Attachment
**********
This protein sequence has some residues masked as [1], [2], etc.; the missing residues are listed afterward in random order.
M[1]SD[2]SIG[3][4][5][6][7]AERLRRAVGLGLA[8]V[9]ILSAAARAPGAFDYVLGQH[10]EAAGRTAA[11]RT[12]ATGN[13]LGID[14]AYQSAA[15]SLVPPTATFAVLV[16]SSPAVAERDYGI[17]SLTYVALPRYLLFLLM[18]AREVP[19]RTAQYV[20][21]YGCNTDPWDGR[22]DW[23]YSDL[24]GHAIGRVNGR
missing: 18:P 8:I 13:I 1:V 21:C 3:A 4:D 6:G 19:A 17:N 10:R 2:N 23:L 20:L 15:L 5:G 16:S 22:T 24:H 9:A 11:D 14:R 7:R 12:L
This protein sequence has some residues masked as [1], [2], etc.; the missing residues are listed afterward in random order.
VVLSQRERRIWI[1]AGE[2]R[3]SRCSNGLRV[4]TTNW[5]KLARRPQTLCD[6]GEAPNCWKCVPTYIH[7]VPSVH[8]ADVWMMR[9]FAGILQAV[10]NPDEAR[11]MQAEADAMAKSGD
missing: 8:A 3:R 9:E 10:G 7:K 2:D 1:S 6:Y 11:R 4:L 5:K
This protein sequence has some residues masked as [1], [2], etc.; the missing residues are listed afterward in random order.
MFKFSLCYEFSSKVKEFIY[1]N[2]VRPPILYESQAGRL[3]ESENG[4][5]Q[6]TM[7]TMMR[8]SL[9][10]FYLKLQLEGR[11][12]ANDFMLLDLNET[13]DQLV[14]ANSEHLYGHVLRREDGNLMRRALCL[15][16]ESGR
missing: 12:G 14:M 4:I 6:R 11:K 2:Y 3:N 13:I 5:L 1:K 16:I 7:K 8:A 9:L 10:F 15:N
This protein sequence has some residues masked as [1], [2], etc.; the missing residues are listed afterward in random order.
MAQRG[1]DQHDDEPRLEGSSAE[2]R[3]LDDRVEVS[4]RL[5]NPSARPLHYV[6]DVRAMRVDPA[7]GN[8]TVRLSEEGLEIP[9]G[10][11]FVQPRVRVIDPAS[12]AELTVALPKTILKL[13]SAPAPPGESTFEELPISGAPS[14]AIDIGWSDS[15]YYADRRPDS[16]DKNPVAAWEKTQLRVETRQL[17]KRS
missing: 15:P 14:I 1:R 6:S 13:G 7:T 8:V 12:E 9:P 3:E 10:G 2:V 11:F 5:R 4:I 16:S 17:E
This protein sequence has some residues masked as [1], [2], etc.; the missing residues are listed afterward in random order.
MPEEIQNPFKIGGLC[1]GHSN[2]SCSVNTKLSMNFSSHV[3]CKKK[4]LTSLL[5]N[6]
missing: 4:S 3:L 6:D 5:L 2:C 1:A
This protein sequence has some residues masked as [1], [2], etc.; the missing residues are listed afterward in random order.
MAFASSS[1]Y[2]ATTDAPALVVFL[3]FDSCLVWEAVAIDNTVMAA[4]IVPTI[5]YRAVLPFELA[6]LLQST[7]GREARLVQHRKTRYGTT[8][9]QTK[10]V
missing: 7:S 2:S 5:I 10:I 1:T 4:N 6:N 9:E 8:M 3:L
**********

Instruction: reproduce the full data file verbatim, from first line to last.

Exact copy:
This protein sequence has some residues masked as [1], [2], etc.; the missing residues are listed afterward in random order.
M[1]SD[2]SIG[3][4][5][6][7]AERLRRAVGLGLA[8]V[9]ILSAAARAPGAFDYVLGQH[10]EAAGRTAA[11]RT[12]ATGN[13]LGID[14]AYQSAA[15]SLVPPTATFAVLV[16]SSPAVAERDYGI[17]SLTYVALPRYLLFLLM[18]AREVP[19]RTAQYV[20][21]YGCNTDPWDGR[22]DW[23]YSDL[24]GHAIGRVNGR
missing: 18:P 8:I 13:I 1:V 21:C 3:A 4:D 6:G 19:A 17:N 10:R 2:N 23:L 20:L 15:L 5:G 16:S 22:T 24:H 9:A 11:D 14:R 7:R 12:L
This protein sequence has some residues masked as [1], [2], etc.; the missing residues are listed afterward in random order.
VVLSQRERRIWI[1]AGE[2]R[3]SRCSNGLRV[4]TTNW[5]KLARRPQTLCD[6]GEAPNCWKCVPTYIH[7]VPSVH[8]ADVWMMR[9]FAGILQAV[10]NPDEAR[11]MQAEADAMAKSGD
missing: 8:A 3:R 9:E 10:G 7:K 2:D 1:S 6:Y 11:R 4:L 5:K
This protein sequence has some residues masked as [1], [2], etc.; the missing residues are listed afterward in random order.
MFKFSLCYEFSSKVKEFIY[1]N[2]VRPPILYESQAGRL[3]ESENG[4][5]Q[6]TM[7]TMMR[8]SL[9][10]FYLKLQLEGR[11][12]ANDFMLLDLNET[13]DQLV[14]ANSEHLYGHVLRREDGNLMRRALCL[15][16]ESGR
missing: 12:G 14:M 4:I 6:R 11:K 2:Y 3:N 13:I 5:L 1:K 16:I 7:K 8:A 9:L 10:F 15:N
This protein sequence has some residues masked as [1], [2], etc.; the missing residues are listed afterward in random order.
MAQRG[1]DQHDDEPRLEGSSAE[2]R[3]LDDRVEVS[4]RL[5]NPSARPLHYV[6]DVRAMRVDPA[7]GN[8]TVRLSEEGLEIP[9]G[10][11]FVQPRVRVIDPAS[12]AELTVALPKTILKL[13]SAPAPPGESTFEELPISGAPS[14]AIDIGWSDS[15]YYADRRPDS[16]DKNPVAAWEKTQLRVETRQL[17]KRS
missing: 15:P 14:I 1:R 6:S 13:G 7:T 8:V 12:E 9:P 3:E 10:G 2:V 11:F 5:R 4:I 16:S 17:E
This protein sequence has some residues masked as [1], [2], etc.; the missing residues are listed afterward in random order.
MPEEIQNPFKIGGLC[1]GHSN[2]SCSVNTKLSMNFSSHV[3]CKKK[4]LTSLL[5]N[6]
missing: 4:S 3:L 6:D 5:L 2:C 1:A
This protein sequence has some residues masked as [1], [2], etc.; the missing residues are listed afterward in random order.
MAFASSS[1]Y[2]ATTDAPALVVFL[3]FDSCLVWEAVAIDNTVMAA[4]IVPTI[5]YRAVLPFELA[6]LLQST[7]GREARLVQHRKTRYGTT[8][9]QTK[10]V
missing: 7:S 2:S 5:I 10:I 1:T 4:N 6:N 9:E 8:M 3:L